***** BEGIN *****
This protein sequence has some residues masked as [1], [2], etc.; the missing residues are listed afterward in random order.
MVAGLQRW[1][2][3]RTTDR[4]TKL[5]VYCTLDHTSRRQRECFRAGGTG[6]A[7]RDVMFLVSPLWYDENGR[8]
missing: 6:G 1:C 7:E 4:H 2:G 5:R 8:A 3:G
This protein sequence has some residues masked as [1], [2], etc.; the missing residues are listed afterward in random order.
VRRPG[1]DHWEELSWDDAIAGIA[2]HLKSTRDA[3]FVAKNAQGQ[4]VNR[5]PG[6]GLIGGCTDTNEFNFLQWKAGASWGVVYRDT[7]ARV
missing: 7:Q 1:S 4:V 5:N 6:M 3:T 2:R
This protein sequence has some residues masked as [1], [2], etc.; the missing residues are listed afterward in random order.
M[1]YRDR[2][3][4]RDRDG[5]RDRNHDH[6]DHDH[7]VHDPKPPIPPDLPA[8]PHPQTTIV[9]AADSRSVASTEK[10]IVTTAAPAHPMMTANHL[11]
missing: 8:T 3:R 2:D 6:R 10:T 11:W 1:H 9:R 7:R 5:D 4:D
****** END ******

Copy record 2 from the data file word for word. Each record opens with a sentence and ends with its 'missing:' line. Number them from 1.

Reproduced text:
This protein sequence has some residues masked as [1], [2], etc.; the missing residues are listed afterward in random order.
VRRPG[1]DHWEELSWDDAIAGIA[2]HLKSTRDA[3]FVAKNAQGQ[4]VNR[5]PG[6]GLIGGCTDTNEFNFLQWKAGASWGVVYRDT[7]ARV
missing: 7:Q 1:S 4:V 5:N 6:M 3:T 2:R